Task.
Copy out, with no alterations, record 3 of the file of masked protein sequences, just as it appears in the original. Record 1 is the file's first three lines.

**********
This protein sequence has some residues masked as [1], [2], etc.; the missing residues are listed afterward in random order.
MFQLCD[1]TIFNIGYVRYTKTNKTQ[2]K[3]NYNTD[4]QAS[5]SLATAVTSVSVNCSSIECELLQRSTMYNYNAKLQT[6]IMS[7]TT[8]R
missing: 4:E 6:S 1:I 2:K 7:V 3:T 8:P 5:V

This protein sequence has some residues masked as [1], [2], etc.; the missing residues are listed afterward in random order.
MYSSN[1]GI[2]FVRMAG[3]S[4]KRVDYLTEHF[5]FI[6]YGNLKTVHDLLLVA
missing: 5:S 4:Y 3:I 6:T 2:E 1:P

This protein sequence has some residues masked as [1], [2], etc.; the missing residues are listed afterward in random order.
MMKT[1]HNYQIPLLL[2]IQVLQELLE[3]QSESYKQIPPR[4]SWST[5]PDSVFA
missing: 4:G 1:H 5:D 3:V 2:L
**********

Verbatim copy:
This protein sequence has some residues masked as [1], [2], etc.; the missing residues are listed afterward in random order.
MMKT[1]HNYQIPLLL[2]IQVLQELLE[3]QSESYKQIPPR[4]SWST[5]PDSVFA
missing: 4:G 1:H 5:D 3:V 2:L